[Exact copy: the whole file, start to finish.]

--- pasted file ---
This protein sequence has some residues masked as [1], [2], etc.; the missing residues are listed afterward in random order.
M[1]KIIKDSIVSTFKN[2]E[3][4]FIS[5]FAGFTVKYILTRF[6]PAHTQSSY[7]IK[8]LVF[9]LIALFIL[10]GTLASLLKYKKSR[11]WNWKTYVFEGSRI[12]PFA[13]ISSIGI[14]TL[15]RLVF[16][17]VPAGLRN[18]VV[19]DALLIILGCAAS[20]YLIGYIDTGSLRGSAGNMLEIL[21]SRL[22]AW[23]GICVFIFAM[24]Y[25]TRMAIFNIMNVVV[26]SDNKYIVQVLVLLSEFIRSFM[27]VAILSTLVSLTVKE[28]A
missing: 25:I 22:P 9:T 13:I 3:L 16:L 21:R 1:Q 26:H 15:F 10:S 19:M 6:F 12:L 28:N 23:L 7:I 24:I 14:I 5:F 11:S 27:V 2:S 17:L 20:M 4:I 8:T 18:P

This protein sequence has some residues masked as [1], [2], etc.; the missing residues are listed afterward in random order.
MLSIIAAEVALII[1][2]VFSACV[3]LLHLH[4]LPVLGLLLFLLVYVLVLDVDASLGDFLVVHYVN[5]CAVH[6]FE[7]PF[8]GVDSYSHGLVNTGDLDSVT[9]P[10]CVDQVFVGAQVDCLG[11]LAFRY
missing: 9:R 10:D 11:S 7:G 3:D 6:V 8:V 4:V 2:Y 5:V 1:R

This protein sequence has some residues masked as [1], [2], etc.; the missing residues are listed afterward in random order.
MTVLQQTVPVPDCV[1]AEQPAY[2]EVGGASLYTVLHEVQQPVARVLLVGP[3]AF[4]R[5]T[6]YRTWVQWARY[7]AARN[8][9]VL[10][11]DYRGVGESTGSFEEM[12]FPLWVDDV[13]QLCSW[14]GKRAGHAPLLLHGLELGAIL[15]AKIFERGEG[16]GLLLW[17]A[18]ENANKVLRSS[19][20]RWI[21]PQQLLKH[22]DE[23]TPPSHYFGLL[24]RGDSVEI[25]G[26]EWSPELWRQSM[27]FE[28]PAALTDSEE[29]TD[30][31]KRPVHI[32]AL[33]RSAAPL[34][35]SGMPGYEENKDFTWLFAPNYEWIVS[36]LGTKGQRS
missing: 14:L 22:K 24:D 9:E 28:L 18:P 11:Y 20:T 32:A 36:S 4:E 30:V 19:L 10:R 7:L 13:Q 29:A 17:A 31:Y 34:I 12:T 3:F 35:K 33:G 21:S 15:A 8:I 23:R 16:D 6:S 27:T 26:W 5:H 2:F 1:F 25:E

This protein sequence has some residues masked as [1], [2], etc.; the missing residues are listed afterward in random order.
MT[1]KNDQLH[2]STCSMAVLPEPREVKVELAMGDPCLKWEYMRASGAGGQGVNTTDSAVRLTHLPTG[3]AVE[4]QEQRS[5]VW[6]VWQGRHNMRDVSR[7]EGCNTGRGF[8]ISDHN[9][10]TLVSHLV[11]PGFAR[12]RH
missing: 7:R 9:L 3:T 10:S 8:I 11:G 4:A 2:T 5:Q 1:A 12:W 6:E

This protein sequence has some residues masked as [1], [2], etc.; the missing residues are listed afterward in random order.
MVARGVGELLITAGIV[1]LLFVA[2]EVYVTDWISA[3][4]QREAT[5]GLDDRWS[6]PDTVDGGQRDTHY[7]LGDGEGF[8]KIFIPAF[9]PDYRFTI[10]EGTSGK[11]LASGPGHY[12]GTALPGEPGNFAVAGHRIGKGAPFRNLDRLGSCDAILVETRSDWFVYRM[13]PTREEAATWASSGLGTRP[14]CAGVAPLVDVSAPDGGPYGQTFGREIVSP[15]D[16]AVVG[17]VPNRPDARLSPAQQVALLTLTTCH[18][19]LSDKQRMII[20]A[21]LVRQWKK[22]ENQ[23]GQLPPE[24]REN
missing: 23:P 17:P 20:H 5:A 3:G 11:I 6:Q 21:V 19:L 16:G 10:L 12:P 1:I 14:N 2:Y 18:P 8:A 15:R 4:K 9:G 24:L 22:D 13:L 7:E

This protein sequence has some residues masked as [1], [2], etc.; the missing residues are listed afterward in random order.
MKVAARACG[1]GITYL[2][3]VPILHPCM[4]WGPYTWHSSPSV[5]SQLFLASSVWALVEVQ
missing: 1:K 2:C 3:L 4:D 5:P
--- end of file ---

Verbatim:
This protein sequence has some residues masked as [1], [2], etc.; the missing residues are listed afterward in random order.
M[1]KIIKDSIVSTFKN[2]E[3][4]FIS[5]FAGFTVKYILTRF[6]PAHTQSSY[7]IK[8]LVF[9]LIALFIL[10]GTLASLLKYKKSR[11]WNWKTYVFEGSRI[12]PFA[13]ISSIGI[14]TL[15]RLVF[16][17]VPAGLRN[18]VV[19]DALLIILGCAAS[20]YLIGYIDTGSLRGSAGNMLEIL[21]SRL[22]AW[23]GICVFIFAM[24]Y[25]TRMAIFNIMNVVV[26]SDNKYIVQVLVLLSEFIRSFM[27]VAILSTLVSLTVKE[28]A
missing: 25:I 22:P 9:T 13:I 3:L 16:L 21:R 1:Q 26:H 15:F 10:S 19:M 6:F 12:L 28:N 23:L 7:I 24:I 14:I 5:F 11:S 27:V 2:S 17:L 20:M 4:I 8:T 18:P

This protein sequence has some residues masked as [1], [2], etc.; the missing residues are listed afterward in random order.
MLSIIAAEVALII[1][2]VFSACV[3]LLHLH[4]LPVLGLLLFLLVYVLVLDVDASLGDFLVVHYVN[5]CAVH[6]FE[7]PF[8]GVDSYSHGLVNTGDLDSVT[9]P[10]CVDQVFVGAQVDCLG[11]LAFRY
missing: 9:R 10:D 11:S 7:G 3:D 6:V 8:V 4:V 2:Y 5:V 1:R

This protein sequence has some residues masked as [1], [2], etc.; the missing residues are listed afterward in random order.
MTVLQQTVPVPDCV[1]AEQPAY[2]EVGGASLYTVLHEVQQPVARVLLVGP[3]AF[4]R[5]T[6]YRTWVQWARY[7]AARN[8][9]VL[10][11]DYRGVGESTGSFEEM[12]FPLWVDDV[13]QLCSW[14]GKRAGHAPLLLHGLELGAIL[15]AKIFERGEG[16]GLLLW[17]A[18]ENANKVLRSS[19][20]RWI[21]PQQLLKH[22]DE[23]TPPSHYFGLL[24]RGDSVEI[25]G[26]EWSPELWRQSM[27]FE[28]PAALTDSEE[29]TD[30][31]KRPVHI[32]AL[33]RSAAPL[34][35]SGMPGYEENKDFTWLFAPNYEWIVS[36]LGTKGQRS
missing: 14:L 22:K 24:D 9:E 28:L 18:P 11:Y 20:T 32:A 36:S 4:E 30:V 19:L 10:R 7:L 13:Q 29:A 17:A 31:Y 34:I 12:T 3:F 35:K 33:G 21:S 15:A 8:I 23:R 16:D 6:S 27:T 26:W 5:H 2:F 1:F 25:E

This protein sequence has some residues masked as [1], [2], etc.; the missing residues are listed afterward in random order.
MT[1]KNDQLH[2]STCSMAVLPEPREVKVELAMGDPCLKWEYMRASGAGGQGVNTTDSAVRLTHLPTG[3]AVE[4]QEQRS[5]VW[6]VWQGRHNMRDVSR[7]EGCNTGRGF[8]ISDHN[9][10]TLVSHLV[11]PGFAR[12]RH
missing: 7:R 9:L 3:T 10:S 8:I 11:G 4:A 2:T 5:Q 1:A 12:W 6:E

This protein sequence has some residues masked as [1], [2], etc.; the missing residues are listed afterward in random order.
MVARGVGELLITAGIV[1]LLFVA[2]EVYVTDWISA[3][4]QREAT[5]GLDDRWS[6]PDTVDGGQRDTHY[7]LGDGEGF[8]KIFIPAF[9]PDYRFTI[10]EGTSGK[11]LASGPGHY[12]GTALPGEPGNFAVAGHRIGKGAPFRNLDRLGSCDAILVETRSDWFVYRM[13]PTREEAATWASSGLGTRP[14]CAGVAPLVDVSAPDGGPYGQTFGREIVSP[15]D[16]AVVG[17]VPNRPDARLSPAQQVALLTLTTCH[18][19]LSDKQRMII[20]A[21]LVRQWKK[22]ENQ[23]GQLPPE[24]REN
missing: 23:P 17:P 20:H 5:A 3:G 11:I 6:Q 21:V 19:L 16:G 10:L 12:P 1:I 14:N 2:Y 18:P 8:A 15:R 4:K 9:G 24:L 22:D 13:L 7:E

This protein sequence has some residues masked as [1], [2], etc.; the missing residues are listed afterward in random order.
MKVAARACG[1]GITYL[2][3]VPILHPCM[4]WGPYTWHSSPSV[5]SQLFLASSVWALVEVQ
missing: 1:K 2:C 3:L 4:D 5:P